Parents have it tough around here. Between having to do things like finding a school for their terrible children, and making their terrible children do their Common Core homework and generally make sure their children stay alive, it’s enough to drive you to drink. Of course, if you have children, you can’t just leave them at home when you need a beer. You can’t bring them to Hot Bird either though, as the bar has recently instituted a “no kids” policy.
The reasons for the baby ban are somewhat unclear in the Post story, with a bartender only telling the paper that people bringing their small children to the bar happened too much and “became an issue.” Beyond that, there’s only room to speculate on things like kids who barely know how to walk stealing someone’s whiskey on the rocks or knocking over enough beers that the bar said “Enough!” It’s either that, or they’re just taking Williamsburg bars’ child curfews to the next level.
Your best bet, if you have a kid, is probably to train him to be tiny drink fetchers and bring him to bar dressed in a tuxedo, like some kind of circus monkey. People love circus monkeys. If you don’t have kids, and want to keep it that way, hey, did we ever mention our guide to abortions?
UPDATE: Owner Frank Moe released a very reasonable statement about the whole fracas, via Gothamist
The New York Post story about Hot Bird banning kids from the bar doesn’t reflect my decision as an owner. We were not swamped by families, and never said they created a ruckus. The quote from the bartender (“There was a time when there were too many people bringing small children here,” one bartender said. “It became an issue. So we put up the sign.”) also doesn’t reflect my decision, which by the way was taken and posted at the beginning of last summer, not last week as is been reported.
Ultimately, a lot of comments are from people who simply use harsh words to describe parents who bring their kids to a bar. At my age, most of my friends are actually parents. The problem I find is that there is only a little minority of parents who have a sense of entitlement, and it’s been easier for us to ask everyone not to bring their children to the bar, rather than to get into occasionally uncomfortable confrontations with certain parents.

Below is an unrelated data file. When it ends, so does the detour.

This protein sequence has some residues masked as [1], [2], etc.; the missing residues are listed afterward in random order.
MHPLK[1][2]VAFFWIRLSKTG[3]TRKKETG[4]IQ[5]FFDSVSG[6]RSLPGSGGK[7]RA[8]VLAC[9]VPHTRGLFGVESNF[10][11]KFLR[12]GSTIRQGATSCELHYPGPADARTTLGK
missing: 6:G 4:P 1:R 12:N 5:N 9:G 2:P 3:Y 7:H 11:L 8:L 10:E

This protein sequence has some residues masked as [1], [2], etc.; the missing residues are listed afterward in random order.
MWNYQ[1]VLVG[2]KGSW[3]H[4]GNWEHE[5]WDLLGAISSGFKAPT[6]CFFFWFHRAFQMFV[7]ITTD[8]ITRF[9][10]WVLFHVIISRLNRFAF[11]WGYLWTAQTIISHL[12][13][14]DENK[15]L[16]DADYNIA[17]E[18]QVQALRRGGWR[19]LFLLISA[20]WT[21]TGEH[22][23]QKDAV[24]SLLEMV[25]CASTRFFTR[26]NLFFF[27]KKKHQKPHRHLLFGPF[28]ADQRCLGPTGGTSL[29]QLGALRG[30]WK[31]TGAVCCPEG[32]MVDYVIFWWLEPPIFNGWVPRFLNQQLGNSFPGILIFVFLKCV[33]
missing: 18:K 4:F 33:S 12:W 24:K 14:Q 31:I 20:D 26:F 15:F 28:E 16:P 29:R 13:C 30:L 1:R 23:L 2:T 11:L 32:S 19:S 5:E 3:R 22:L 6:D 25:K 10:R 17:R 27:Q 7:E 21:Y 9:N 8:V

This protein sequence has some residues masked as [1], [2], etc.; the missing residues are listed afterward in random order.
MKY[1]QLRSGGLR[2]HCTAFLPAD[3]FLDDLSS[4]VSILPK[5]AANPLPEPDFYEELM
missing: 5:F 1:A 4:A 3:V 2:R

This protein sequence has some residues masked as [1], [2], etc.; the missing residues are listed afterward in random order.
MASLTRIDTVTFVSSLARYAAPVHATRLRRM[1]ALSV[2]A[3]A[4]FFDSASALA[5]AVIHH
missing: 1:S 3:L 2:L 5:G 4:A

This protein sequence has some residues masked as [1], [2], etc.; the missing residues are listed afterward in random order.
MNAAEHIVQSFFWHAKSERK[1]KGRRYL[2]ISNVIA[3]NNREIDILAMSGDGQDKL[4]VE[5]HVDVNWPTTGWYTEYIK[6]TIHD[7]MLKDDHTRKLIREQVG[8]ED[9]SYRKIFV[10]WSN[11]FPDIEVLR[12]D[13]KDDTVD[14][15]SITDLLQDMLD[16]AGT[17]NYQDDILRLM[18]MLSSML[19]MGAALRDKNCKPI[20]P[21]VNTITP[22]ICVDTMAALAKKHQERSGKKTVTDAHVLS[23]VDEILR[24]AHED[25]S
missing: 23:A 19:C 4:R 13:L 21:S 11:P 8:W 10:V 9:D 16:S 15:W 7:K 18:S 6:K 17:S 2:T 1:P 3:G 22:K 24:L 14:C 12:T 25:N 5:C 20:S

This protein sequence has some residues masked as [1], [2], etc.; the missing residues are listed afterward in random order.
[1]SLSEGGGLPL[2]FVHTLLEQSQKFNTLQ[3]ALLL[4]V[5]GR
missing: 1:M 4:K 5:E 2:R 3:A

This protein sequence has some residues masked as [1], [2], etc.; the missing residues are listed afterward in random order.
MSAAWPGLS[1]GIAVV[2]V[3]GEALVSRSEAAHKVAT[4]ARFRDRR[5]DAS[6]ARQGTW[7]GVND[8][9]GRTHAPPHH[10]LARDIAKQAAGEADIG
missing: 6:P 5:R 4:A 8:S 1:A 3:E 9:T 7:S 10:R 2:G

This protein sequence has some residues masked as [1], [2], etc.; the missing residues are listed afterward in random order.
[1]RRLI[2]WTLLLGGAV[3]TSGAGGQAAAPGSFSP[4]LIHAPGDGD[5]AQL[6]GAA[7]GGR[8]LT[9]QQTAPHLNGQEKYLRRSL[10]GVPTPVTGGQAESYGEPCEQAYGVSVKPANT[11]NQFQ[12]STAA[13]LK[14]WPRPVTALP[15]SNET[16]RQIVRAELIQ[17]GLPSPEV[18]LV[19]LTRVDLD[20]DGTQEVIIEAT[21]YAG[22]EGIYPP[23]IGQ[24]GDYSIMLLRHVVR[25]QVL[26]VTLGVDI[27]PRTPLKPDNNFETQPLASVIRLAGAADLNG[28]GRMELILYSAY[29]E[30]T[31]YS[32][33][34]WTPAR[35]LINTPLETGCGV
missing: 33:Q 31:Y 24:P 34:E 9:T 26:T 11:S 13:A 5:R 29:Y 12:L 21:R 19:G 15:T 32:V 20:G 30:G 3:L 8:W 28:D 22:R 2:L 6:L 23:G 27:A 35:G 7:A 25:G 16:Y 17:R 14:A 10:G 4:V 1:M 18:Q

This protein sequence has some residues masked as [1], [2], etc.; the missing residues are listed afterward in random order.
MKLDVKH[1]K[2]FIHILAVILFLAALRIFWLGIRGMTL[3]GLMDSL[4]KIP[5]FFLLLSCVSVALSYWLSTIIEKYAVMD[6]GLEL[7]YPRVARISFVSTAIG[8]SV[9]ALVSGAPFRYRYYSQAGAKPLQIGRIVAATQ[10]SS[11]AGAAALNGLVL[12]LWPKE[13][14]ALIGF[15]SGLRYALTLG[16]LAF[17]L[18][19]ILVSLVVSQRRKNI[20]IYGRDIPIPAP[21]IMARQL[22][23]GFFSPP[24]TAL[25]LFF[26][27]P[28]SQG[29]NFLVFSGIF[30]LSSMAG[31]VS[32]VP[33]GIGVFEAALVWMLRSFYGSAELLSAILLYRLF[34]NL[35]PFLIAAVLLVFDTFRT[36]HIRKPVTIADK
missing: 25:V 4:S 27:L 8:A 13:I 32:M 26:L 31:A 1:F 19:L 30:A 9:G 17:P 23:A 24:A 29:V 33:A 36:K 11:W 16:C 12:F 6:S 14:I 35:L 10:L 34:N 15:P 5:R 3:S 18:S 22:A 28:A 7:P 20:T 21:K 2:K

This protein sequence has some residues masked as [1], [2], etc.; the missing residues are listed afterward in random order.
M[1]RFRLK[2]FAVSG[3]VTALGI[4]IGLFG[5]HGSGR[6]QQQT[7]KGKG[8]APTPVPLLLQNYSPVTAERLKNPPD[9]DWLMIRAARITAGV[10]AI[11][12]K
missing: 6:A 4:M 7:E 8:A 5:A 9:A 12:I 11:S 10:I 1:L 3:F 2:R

When children are left unattended, which happens constantly because parents treat Hot Bird like a playground, kids run around, play with balls sometimes, go up to patrons who smile because it’s a child but are in fact annoyed. I don’t see why I should allow this when I don’t allow this behavior from my older patrons.
We are legally liable for people injuring themselves at the bar. Unattended children fall, climb on stools, etc. The first year we were open, a dog bit a little girl. The dog owner fled, and all of a sudden the bartend was responsible for the dog bite and the girl petting the dog on her own. Where were the parents?
Some parents have a sense of entitlement when they come to the bar, like asking us to turn down the music because their 5 month old baby was trying to sleep. Again, something we wouldn’t do for anyone else.
We are a fairly busy place and my staff is there to serve drinks, not to watch over children and deal with unreasonable demands from the parents. It’s sometimes difficult to turn away responsible parents that we wished were welcome as customers, but it’s easier just to ask everyone not to come in with their kids, and avoid the headache of selecting who is well behaved and who is not.
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